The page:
Saturday, June 19, 2010

Pick Up the Peace

In sixth grade, my classmates and I were forced to learn all the prepositions — or at least what my teacher told us were all the prepositions. I’m not sure what the point of this exercise was, since simply recognizing how prepositions worked should have allowed us to identify them readily out in the wilds of literature. (“Six letters? Looks like a verb but introduces a phrase describing when a thing happened? Let me adjust my binoculars… It’s during! It’s a during! We’ve spotted our first during!”)

Pointless or not, our class ultimately got our revenge. After we demonstrated that we had, in fact, committed the list to memory, one girl raised her hand and explained that she showed the list to her mom, who had pointed out that it was missing amid. More hands went up. “Yeah, what about betwixt?” “Via”? “Per”? I myself brought up circa, which we’d learned about that same year from our history textbook. Upon considering these, our teacher admitted that they all were prepositions, and they and about twenty-something others were tacked onto the list of words next year’s sixth-graders would have to learn. Ha! Suck on these obscure prepositions, kids who didn’t make the elementary school birthday cut-off and were therefore inferior to us.

Since that day, I’ve always kept an eye out for new and strange prepositions. (Yes, even the amended list was still incomplete, even though prepositions are considered a closed class of words.) They’re not the most exciting elements of the English language, but they do a job and they do it well. And I specifically look for the one-word prepositions, as the multiple word combos that function as such — according to, regardless of, with respect to — aren’t as exciting.

Some time ago, A Word A Day devoted a week just to odd one-word prepositions, and the most exotic of the specimens is this week’s word.
pace (PAY-see, PAH-chay, or PAH-kay) — preposition: with due respect to, especially when expressing polite disagreement.
Its etymology traces back neither to racing speed or supposedly authentic hot sauce, but to the same origin as those anti-war flags you see around Europe — the ones that look like gay pride flags until you see the PACE written across them. In Italian, pace is “peace.” The prepositional pace also comes from the Latin pax, “peace” — specifically the Latin word’s ablative case, which is the one that would appear in many Latin prepositional phrases.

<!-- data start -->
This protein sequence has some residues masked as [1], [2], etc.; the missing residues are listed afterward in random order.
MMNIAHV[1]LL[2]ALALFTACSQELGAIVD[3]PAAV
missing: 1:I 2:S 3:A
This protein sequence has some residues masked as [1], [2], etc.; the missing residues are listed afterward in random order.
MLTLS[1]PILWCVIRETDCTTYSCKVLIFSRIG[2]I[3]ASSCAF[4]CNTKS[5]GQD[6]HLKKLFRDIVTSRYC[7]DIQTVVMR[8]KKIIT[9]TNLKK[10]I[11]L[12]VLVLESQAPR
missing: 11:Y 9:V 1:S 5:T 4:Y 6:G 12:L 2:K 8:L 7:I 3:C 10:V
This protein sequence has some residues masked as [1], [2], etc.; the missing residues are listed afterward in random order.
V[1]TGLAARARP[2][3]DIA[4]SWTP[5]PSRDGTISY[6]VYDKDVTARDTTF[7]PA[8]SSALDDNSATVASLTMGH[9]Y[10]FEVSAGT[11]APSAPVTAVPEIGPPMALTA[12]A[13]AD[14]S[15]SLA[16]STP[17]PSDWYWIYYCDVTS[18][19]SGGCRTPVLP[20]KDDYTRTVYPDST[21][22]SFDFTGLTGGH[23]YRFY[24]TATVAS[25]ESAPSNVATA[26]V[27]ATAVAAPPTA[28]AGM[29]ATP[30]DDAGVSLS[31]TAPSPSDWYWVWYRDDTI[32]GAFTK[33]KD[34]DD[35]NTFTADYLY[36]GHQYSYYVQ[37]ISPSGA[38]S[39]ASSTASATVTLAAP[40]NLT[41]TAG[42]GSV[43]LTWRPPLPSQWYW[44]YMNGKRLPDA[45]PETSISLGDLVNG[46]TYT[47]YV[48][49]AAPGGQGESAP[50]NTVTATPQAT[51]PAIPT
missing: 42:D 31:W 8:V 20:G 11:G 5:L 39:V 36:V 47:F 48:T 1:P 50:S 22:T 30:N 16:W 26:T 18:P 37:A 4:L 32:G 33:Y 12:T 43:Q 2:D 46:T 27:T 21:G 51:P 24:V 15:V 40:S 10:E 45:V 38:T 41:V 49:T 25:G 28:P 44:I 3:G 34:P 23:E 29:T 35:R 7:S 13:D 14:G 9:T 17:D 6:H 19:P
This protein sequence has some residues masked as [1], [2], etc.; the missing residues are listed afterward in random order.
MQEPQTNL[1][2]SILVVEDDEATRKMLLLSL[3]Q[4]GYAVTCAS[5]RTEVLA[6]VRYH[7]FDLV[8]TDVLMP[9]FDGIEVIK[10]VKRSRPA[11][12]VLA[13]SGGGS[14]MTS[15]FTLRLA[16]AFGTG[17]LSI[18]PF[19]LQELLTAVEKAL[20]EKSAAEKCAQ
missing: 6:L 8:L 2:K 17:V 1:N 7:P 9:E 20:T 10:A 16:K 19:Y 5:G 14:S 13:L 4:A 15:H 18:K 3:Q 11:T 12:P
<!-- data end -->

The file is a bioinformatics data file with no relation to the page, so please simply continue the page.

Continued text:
Neat though this word may be, I’ve never spotted in the wild. A Word A Day’s example is the only time I can recall seeing it in print. (From the Prague Post: “The movie Scoop (pace my friend and occasional critical contributor to this page who reviewed it favorably) is merely another mark of Woody Allen's descent into insubstantiality.”) And when so far it’s come up in discussions with other word nerds, they’ve never heard of it either. But it’s a thing. I swear. Now go out and use it and confuse anyone you’re talking to.

By the way, the other offerings in A Word A Day’s week of preposition mania were maugre (“in spite of”), circa, ere and chez, the last one meaning “at the place of” and being known best from restaurant names. Why go to Durleen’s Diner when you could instead go to Chez Durleen?

Previous strange and wonderful words:
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3 comments:

  1. Here in México we were required to learn the prepositions. I still know them from memory: a, ante, bajo, cabe, con, contra, de, desde, en, entre, hacia, hasta, para, por, según, sin, so, sobre y tras.

    I am unaware of any other words serving as prepositions in Spanish. I'll look it up.

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  2. I've seen "pace" quite a bit in academic publications. (I'm in applied linguistics, so maybe those applied linguists dug it up.)

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  3. Alice: I wonder why it would be that Spanish has such a smaller number of prepositions than English does. But then again I suppose that Spanish may have a smaller overall vocabulary than English does, for both better and for worse. I know that's a hard thing to tally exactly, but I'm mostly basing that claim on my own experience with the languages and the fact that my standard English dictionary is a lot thicker than my comparable Spanish one.

    Betsy: I wouldn't be surprised that "pace" would show up in academia, at least among the kind of academics who try to correct each other politely.

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